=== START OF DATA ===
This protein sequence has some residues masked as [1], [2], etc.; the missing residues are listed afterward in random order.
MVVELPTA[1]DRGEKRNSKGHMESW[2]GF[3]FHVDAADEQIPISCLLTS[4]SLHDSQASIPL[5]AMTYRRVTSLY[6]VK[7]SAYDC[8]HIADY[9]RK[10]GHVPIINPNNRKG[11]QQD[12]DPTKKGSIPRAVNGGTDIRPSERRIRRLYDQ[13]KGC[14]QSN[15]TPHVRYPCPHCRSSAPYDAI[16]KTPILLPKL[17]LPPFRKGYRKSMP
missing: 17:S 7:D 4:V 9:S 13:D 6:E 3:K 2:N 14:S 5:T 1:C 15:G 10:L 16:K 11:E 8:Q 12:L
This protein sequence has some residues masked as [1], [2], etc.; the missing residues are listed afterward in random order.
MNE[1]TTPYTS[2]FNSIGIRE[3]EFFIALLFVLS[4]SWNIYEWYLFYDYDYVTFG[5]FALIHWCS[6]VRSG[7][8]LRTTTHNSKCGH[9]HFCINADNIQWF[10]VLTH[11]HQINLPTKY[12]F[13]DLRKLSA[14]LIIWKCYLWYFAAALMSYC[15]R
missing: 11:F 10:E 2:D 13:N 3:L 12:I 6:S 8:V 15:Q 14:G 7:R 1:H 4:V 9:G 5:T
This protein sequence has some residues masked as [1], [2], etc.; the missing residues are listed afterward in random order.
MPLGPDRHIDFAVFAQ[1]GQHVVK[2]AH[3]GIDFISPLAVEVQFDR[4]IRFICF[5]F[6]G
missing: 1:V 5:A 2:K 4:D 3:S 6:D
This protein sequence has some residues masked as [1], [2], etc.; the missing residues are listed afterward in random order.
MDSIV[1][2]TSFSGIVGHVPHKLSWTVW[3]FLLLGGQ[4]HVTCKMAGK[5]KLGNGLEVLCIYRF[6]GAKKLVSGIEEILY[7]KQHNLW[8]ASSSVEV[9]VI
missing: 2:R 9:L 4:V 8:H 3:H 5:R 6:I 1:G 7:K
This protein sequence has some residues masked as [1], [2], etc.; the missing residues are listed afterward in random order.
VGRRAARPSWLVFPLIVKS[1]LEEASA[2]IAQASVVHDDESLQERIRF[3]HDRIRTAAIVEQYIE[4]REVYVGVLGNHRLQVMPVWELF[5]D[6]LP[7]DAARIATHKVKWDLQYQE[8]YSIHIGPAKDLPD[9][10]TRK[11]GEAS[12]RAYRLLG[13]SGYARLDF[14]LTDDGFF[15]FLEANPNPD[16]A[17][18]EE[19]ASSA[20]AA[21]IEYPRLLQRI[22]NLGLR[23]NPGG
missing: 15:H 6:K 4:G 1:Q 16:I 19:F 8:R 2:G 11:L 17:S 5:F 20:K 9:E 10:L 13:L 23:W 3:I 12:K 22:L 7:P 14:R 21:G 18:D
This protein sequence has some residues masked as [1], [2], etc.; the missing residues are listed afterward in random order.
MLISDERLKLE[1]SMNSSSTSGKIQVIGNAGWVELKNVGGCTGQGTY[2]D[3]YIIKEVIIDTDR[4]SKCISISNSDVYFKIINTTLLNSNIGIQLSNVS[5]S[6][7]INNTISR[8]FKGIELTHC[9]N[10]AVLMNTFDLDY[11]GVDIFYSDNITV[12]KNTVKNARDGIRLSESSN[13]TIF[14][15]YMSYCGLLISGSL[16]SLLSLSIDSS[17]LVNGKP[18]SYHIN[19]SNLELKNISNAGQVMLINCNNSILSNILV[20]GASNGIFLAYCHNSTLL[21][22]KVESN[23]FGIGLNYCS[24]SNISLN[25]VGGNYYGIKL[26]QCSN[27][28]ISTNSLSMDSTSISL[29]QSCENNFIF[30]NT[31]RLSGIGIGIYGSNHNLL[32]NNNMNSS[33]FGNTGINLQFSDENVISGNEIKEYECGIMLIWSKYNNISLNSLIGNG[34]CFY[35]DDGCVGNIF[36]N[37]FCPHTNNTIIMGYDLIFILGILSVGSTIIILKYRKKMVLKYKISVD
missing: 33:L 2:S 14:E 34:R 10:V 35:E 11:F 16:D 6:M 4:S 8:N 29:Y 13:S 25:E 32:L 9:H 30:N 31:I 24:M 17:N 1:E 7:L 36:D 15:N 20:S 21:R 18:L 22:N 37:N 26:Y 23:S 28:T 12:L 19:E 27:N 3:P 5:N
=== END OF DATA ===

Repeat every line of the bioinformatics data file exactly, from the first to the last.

This protein sequence has some residues masked as [1], [2], etc.; the missing residues are listed afterward in random order.
MVVELPTA[1]DRGEKRNSKGHMESW[2]GF[3]FHVDAADEQIPISCLLTS[4]SLHDSQASIPL[5]AMTYRRVTSLY[6]VK[7]SAYDC[8]HIADY[9]RK[10]GHVPIINPNNRKG[11]QQD[12]DPTKKGSIPRAVNGGTDIRPSERRIRRLYDQ[13]KGC[14]QSN[15]TPHVRYPCPHCRSSAPYDAI[16]KTPILLPKL[17]LPPFRKGYRKSMP
missing: 17:S 7:D 4:V 9:S 13:D 6:E 3:K 2:N 14:S 5:T 1:C 15:G 10:L 16:K 11:E 8:Q 12:L
This protein sequence has some residues masked as [1], [2], etc.; the missing residues are listed afterward in random order.
MNE[1]TTPYTS[2]FNSIGIRE[3]EFFIALLFVLS[4]SWNIYEWYLFYDYDYVTFG[5]FALIHWCS[6]VRSG[7][8]LRTTTHNSKCGH[9]HFCINADNIQWF[10]VLTH[11]HQINLPTKY[12]F[13]DLRKLSA[14]LIIWKCYLWYFAAALMSYC[15]R
missing: 11:F 10:E 2:D 13:N 3:L 12:I 6:S 8:V 15:Q 14:G 7:R 1:H 4:V 9:G 5:T
This protein sequence has some residues masked as [1], [2], etc.; the missing residues are listed afterward in random order.
MPLGPDRHIDFAVFAQ[1]GQHVVK[2]AH[3]GIDFISPLAVEVQFDR[4]IRFICF[5]F[6]G
missing: 1:V 5:A 2:K 4:D 3:S 6:D
This protein sequence has some residues masked as [1], [2], etc.; the missing residues are listed afterward in random order.
MDSIV[1][2]TSFSGIVGHVPHKLSWTVW[3]FLLLGGQ[4]HVTCKMAGK[5]KLGNGLEVLCIYRF[6]GAKKLVSGIEEILY[7]KQHNLW[8]ASSSVEV[9]VI
missing: 2:R 9:L 4:V 8:H 3:H 5:R 6:I 1:G 7:K
This protein sequence has some residues masked as [1], [2], etc.; the missing residues are listed afterward in random order.
VGRRAARPSWLVFPLIVKS[1]LEEASA[2]IAQASVVHDDESLQERIRF[3]HDRIRTAAIVEQYIE[4]REVYVGVLGNHRLQVMPVWELF[5]D[6]LP[7]DAARIATHKVKWDLQYQE[8]YSIHIGPAKDLPD[9][10]TRK[11]GEAS[12]RAYRLLG[13]SGYARLDF[14]LTDDGFF[15]FLEANPNPD[16]A[17][18]EE[19]ASSA[20]AA[21]IEYPRLLQRI[22]NLGLR[23]NPGG
missing: 15:H 6:K 4:G 1:Q 16:I 19:F 8:R 2:G 11:L 17:S 5:F 20:K 9:E 10:L 13:L 23:W 3:I 12:K 22:L 7:P 14:R 21:G 18:D
This protein sequence has some residues masked as [1], [2], etc.; the missing residues are listed afterward in random order.
MLISDERLKLE[1]SMNSSSTSGKIQVIGNAGWVELKNVGGCTGQGTY[2]D[3]YIIKEVIIDTDR[4]SKCISISNSDVYFKIINTTLLNSNIGIQLSNVS[5]S[6][7]INNTISR[8]FKGIELTHC[9]N[10]AVLMNTFDLDY[11]GVDIFYSDNITV[12]KNTVKNARDGIRLSESSN[13]TIF[14][15]YMSYCGLLISGSL[16]SLLSLSIDSS[17]LVNGKP[18]SYHIN[19]SNLELKNISNAGQVMLINCNNSILSNILV[20]GASNGIFLAYCHNSTLL[21][22]KVESN[23]FGIGLNYCS[24]SNISLN[25]VGGNYYGIKL[26]QCSN[27][28]ISTNSLSMDSTSISL[29]QSCENNFIF[30]NT[31]RLSGIGIGIYGSNHNLL[32]NNNMNSS[33]FGNTGINLQFSDENVISGNEIKEYECGIMLIWSKYNNISLNSLIGNG[34]CFY[35]DDGCVGNIF[36]N[37]FCPHTNNTIIMGYDLIFILGILSVGSTIIILKYRKKMVLKYKISVD
missing: 33:L 2:S 14:E 34:R 10:V 35:E 11:F 16:D 6:M 4:S 8:N 29:Y 13:S 25:E 32:L 9:H 30:N 31:I 24:M 17:N 1:E 7:L 36:D 15:N 20:S 21:R 18:L 22:N 37:N 26:Y 23:S 28:T 12:L 19:E 27:N 3:P 5:N